On Sunday, my second baby turns 8. He has his own ideas, and thoughts, and marches to his very own drummer.
That's him in my profile pic, approx. 6 years ago.
A few minutes ago, he walked up to me as I was talking to Adan, and said, "Mom, guess what?"
He did not even crack a grin. :D
The following was written in 2002 when he was about 18 months old.
The First Meeting
We sit in the dark watching bright images jump out at us from the television. He snuggles deep into the space created by my hip and the arm of the couch. His fleece sleeper is soft against my skin and I can smell the Johnson's shampoo from his bath. As I rub the stubbly hair of his shaved head, it's hard to remember how it all started. (Of Course I remember the very beginning- I mean our first meeting!)
We walked AJ to the neighbor's house and I climbed into the car. We had everything prepared- clothes for both of us, diapers and a book to read, and Lire (this was before the Euro) in the ashtray for the tolls. We drove up to the tollbooth.
We handed over the Lire and drove through Soave's medieval city walls. I remember peering through the thick February darkness searching for the tiny sign that signaled the alley to the hospital. In between breaths I waddled up the steps and onto the elevator. Nurses clad in white greeted us.
As if in a dream, I climbed up on the table and the nurse examined my progress. While under the electrodes, She asked a series of unknown and indistinguishable questions.
"Dove in tensione?"
"Dove eravate sopportate?"
"Avete altri bambini?"
"Quanto anni avete?"
I answered to the best of my abilities and with our contrived sign language, she communicated to me that I was not progressing. Exhausted and frustrated, I left the room and walked out to the covered bridge between the buildings. I looked out the wall of windows. The sight took my breath away- Soave castle- surrounded by medieval walls and towers, back lit, stood out to me in the darkness.
I stood on the bridge, admiring my amazing surroundings. A nurse hustled by carrying two bags, and running behind her was a very pregnant woman, her breath puffing out her cheeks in her struggle to keep up. A few minutes later, the nurse returned and escorted me to my room. My room contained 2 narrow beds with a window on the far wall. I opened the window and leaned out over the crown moldings. I could still see the beautiful view of the castle beyond the trees.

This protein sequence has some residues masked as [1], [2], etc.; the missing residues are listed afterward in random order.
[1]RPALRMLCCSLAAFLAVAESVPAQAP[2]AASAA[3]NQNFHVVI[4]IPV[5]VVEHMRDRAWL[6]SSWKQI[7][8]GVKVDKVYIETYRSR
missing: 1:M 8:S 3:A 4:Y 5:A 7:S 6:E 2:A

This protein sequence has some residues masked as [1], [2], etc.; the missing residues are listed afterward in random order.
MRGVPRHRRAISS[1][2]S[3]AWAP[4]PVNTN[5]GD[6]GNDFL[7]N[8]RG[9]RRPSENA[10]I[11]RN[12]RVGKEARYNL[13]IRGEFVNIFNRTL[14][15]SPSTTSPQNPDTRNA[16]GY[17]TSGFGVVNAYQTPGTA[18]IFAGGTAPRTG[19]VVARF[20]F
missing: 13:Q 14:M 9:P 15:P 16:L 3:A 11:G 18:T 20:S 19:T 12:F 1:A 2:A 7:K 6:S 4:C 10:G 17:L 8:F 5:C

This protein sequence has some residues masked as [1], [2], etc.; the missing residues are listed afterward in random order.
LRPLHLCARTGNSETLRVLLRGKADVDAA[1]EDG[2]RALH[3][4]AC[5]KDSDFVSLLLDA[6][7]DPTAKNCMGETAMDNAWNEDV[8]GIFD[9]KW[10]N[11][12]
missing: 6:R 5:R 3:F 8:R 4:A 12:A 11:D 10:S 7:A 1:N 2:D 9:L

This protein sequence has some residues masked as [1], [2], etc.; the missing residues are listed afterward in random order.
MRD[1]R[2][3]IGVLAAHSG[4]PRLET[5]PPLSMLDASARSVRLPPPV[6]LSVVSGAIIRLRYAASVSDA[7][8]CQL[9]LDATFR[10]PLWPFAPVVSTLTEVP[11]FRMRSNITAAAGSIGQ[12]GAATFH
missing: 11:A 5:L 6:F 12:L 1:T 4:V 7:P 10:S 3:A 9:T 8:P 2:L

My husband and I lay down on the narrow beds and tried to sleep. Despite the excitement we drifted off to sleep to the sound of the frogs croaking in the stream below our window. A few hours later I awoke to severe pain in my abdomen. I knew it was finally time.
I woke Adan up and we again waddled down the long corridor covered with pictures of babies. Again I climbed up on the table and was examined. This time the nurse gave me an encouraging smile. She escorted me down the hallway and into a dark room.
Through the haze of pain I thought I had walked into a B-rated hospital horror movie. The room had green ceramic tile on the floor, walls and ceiling. The only light in the room shone down upon a reclined chair in the center of the room. Gleaming stainless steel legs and stir-ups rose from the seat. At least 4 people stood around in the room, dressed in green scrubs and facemasks, conversing in low Italian tones.
I climbed onto the chair. The light blinded my eyes. One of the green clad figures put up some handrails on the sides of my chair. Then, pain, all around me and in me, filling my ears and blinding my eyes. In the background I could hear many voices, shouting.
I tried to understand, but the pain in my ears kept the Italian words from being translated. Moments later it was over. One of the green clad figures handed me the prize, my son, and we had our first meeting. I allowed a nurse to take him and clean him and weigh him and do all those necessary trifles. He was returned to me and we walked to the recovery room.
I held him as he drifted off to sleep. Adan and I counted his fingers and toes. He was all there. Our Alexander David.
Sitting in the dark with him now, I sigh with love. I know this peaceful moment will not last. In five minutes, I will have to put him to bed and we will start another round of our battles. He will snuggle into his bed, and trick me into thinking he will go quietly, just like he has done since that February morning in Italy. No matter how much he fusses, and how much I complain about his fussing, in 20 years, I will think back with tears in my eyes, to the bedtime battles we used to have, just like I look back at our first meeting now.